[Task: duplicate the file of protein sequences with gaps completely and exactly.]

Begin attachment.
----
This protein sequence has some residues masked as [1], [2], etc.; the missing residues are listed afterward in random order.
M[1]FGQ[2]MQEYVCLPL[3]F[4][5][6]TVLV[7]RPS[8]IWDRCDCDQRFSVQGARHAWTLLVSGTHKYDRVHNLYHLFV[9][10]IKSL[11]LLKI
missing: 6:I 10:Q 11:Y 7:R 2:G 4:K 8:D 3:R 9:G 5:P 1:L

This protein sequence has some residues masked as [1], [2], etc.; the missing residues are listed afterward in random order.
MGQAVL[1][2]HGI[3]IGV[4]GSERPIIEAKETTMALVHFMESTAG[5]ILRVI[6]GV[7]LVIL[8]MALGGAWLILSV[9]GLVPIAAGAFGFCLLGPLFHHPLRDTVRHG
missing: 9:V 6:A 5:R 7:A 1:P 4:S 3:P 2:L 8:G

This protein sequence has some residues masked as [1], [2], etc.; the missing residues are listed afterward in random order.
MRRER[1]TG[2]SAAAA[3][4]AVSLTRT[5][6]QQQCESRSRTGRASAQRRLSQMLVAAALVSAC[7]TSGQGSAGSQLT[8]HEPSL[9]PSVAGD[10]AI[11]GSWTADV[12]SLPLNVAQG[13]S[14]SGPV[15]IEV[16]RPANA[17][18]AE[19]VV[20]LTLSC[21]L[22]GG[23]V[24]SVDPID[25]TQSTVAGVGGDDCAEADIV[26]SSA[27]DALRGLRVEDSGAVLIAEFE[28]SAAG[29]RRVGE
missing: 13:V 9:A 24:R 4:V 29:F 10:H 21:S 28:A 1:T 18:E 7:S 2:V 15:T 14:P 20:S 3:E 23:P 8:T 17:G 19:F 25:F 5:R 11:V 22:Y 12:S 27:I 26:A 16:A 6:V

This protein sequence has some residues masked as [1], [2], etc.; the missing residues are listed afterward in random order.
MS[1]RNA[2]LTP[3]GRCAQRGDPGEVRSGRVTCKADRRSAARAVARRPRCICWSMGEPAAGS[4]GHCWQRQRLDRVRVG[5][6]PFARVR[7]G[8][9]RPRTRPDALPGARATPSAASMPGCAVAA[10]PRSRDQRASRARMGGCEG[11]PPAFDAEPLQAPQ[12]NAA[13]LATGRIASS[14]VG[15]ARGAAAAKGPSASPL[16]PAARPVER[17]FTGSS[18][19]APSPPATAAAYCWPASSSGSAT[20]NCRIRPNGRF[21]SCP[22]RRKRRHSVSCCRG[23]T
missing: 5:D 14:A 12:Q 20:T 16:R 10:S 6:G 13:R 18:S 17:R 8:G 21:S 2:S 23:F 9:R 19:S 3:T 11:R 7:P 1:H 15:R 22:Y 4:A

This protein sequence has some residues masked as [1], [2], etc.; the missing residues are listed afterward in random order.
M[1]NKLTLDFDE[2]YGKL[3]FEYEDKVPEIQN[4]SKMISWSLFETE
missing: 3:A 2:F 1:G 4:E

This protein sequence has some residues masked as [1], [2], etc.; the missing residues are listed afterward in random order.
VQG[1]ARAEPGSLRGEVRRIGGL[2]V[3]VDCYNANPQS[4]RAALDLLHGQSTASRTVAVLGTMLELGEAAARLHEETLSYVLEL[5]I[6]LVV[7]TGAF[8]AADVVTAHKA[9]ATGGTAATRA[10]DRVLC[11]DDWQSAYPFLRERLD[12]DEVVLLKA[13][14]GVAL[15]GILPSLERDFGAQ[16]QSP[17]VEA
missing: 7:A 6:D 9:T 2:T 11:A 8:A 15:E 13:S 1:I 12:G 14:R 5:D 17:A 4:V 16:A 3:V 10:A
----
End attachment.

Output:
This protein sequence has some residues masked as [1], [2], etc.; the missing residues are listed afterward in random order.
M[1]FGQ[2]MQEYVCLPL[3]F[4][5][6]TVLV[7]RPS[8]IWDRCDCDQRFSVQGARHAWTLLVSGTHKYDRVHNLYHLFV[9][10]IKSL[11]LLKI
missing: 6:I 10:Q 11:Y 7:R 2:G 4:K 8:D 3:R 9:G 5:P 1:L

This protein sequence has some residues masked as [1], [2], etc.; the missing residues are listed afterward in random order.
MGQAVL[1][2]HGI[3]IGV[4]GSERPIIEAKETTMALVHFMESTAG[5]ILRVI[6]GV[7]LVIL[8]MALGGAWLILSV[9]GLVPIAAGAFGFCLLGPLFHHPLRDTVRHG
missing: 9:V 6:A 5:R 7:A 1:P 4:S 3:P 2:L 8:G

This protein sequence has some residues masked as [1], [2], etc.; the missing residues are listed afterward in random order.
MRRER[1]TG[2]SAAAA[3][4]AVSLTRT[5][6]QQQCESRSRTGRASAQRRLSQMLVAAALVSAC[7]TSGQGSAGSQLT[8]HEPSL[9]PSVAGD[10]AI[11]GSWTADV[12]SLPLNVAQG[13]S[14]SGPV[15]IEV[16]RPANA[17][18]AE[19]VV[20]LTLSC[21]L[22]GG[23]V[24]SVDPID[25]TQSTVAGVGGDDCAEADIV[26]SSA[27]DALRGLRVEDSGAVLIAEFE[28]SAAG[29]RRVGE
missing: 13:V 9:A 24:R 4:V 29:F 10:H 21:S 28:A 1:T 18:E 7:S 2:V 15:T 14:P 20:S 3:E 23:P 8:T 17:G 19:F 25:F 5:R 11:V 22:Y 12:S 27:I 26:A 16:A 6:V

This protein sequence has some residues masked as [1], [2], etc.; the missing residues are listed afterward in random order.
MS[1]RNA[2]LTP[3]GRCAQRGDPGEVRSGRVTCKADRRSAARAVARRPRCICWSMGEPAAGS[4]GHCWQRQRLDRVRVG[5][6]PFARVR[7]G[8][9]RPRTRPDALPGARATPSAASMPGCAVAA[10]PRSRDQRASRARMGGCEG[11]PPAFDAEPLQAPQ[12]NAA[13]LATGRIASS[14]VG[15]ARGAAAAKGPSASPL[16]PAARPVER[17]FTGSS[18][19]APSPPATAAAYCWPASSSGSAT[20]NCRIRPNGRF[21]SCP[22]RRKRRHSVSCCRG[23]T
missing: 5:D 14:A 12:Q 20:T 16:R 10:S 6:G 13:R 18:S 17:R 8:G 21:S 2:S 23:F 9:R 19:S 3:T 11:R 7:P 1:H 15:R 22:Y 4:A

This protein sequence has some residues masked as [1], [2], etc.; the missing residues are listed afterward in random order.
M[1]NKLTLDFDE[2]YGKL[3]FEYEDKVPEIQN[4]SKMISWSLFETE
missing: 3:A 2:F 1:G 4:E

This protein sequence has some residues masked as [1], [2], etc.; the missing residues are listed afterward in random order.
VQG[1]ARAEPGSLRGEVRRIGGL[2]V[3]VDCYNANPQS[4]RAALDLLHGQSTASRTVAVLGTMLELGEAAARLHEETLSYVLEL[5]I[6]LVV[7]TGAF[8]AADVVTAHKA[9]ATGGTAATRA[10]DRVLC[11]DDWQSAYPFLRERLD[12]DEVVLLKA[13][14]GVAL[15]GILPSLERDFGAQ[16]QSP[17]VEA
missing: 7:A 6:D 9:T 2:T 11:A 8:A 15:E 13:S 1:I 12:G 14:R 5:D 17:A 4:V 16:A 3:V 10:A